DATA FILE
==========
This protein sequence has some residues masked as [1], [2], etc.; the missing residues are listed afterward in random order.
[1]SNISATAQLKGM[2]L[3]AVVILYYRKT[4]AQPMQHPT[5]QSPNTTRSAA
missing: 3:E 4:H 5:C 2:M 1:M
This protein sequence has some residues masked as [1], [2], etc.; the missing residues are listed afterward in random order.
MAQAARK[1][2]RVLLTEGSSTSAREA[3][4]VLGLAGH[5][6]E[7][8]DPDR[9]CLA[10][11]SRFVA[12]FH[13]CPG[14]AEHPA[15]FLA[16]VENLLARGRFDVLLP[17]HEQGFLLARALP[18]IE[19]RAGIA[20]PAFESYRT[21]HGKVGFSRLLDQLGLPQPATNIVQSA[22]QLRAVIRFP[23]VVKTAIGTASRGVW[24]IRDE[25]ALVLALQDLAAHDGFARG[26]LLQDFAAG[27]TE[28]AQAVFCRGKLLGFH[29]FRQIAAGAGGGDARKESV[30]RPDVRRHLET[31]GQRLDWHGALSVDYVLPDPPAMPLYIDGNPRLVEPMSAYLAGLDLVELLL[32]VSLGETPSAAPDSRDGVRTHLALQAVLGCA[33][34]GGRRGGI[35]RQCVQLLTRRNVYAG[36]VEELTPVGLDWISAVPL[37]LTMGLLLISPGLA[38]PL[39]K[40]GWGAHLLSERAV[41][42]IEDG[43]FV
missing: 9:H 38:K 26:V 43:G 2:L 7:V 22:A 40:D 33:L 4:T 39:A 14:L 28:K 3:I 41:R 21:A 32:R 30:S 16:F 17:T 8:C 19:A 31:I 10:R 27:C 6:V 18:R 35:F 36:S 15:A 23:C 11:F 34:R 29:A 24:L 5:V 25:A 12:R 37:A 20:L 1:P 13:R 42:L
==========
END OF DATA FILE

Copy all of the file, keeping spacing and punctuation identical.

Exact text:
This protein sequence has some residues masked as [1], [2], etc.; the missing residues are listed afterward in random order.
[1]SNISATAQLKGM[2]L[3]AVVILYYRKT[4]AQPMQHPT[5]QSPNTTRSAA
missing: 3:E 4:H 5:C 2:M 1:M
This protein sequence has some residues masked as [1], [2], etc.; the missing residues are listed afterward in random order.
MAQAARK[1][2]RVLLTEGSSTSAREA[3][4]VLGLAGH[5][6]E[7][8]DPDR[9]CLA[10][11]SRFVA[12]FH[13]CPG[14]AEHPA[15]FLA[16]VENLLARGRFDVLLP[17]HEQGFLLARALP[18]IE[19]RAGIA[20]PAFESYRT[21]HGKVGFSRLLDQLGLPQPATNIVQSA[22]QLRAVIRFP[23]VVKTAIGTASRGVW[24]IRDE[25]ALVLALQDLAAHDGFARG[26]LLQDFAAG[27]TE[28]AQAVFCRGKLLGFH[29]FRQIAAGAGGGDARKESV[30]RPDVRRHLET[31]GQRLDWHGALSVDYVLPDPPAMPLYIDGNPRLVEPMSAYLAGLDLVELLL[32]VSLGETPSAAPDSRDGVRTHLALQAVLGCA[33][34]GGRRGGI[35]RQCVQLLTRRNVYAG[36]VEELTPVGLDWISAVPL[37]LTMGLLLISPGLA[38]PL[39]K[40]GWGAHLLSERAV[41][42]IEDG[43]FV
missing: 9:H 38:K 26:V 43:G 2:L 7:V 22:A 40:D 33:L 4:T 39:A 14:L 28:K 3:I 41:R 21:A 32:R 30:S 16:F 17:T 8:C 19:A 31:I 10:R 27:C 6:V 18:R 35:F 36:S 15:A 23:C 11:F 34:R 29:A 24:L 5:V 25:A 12:R 37:A 20:L 1:P 13:R 42:L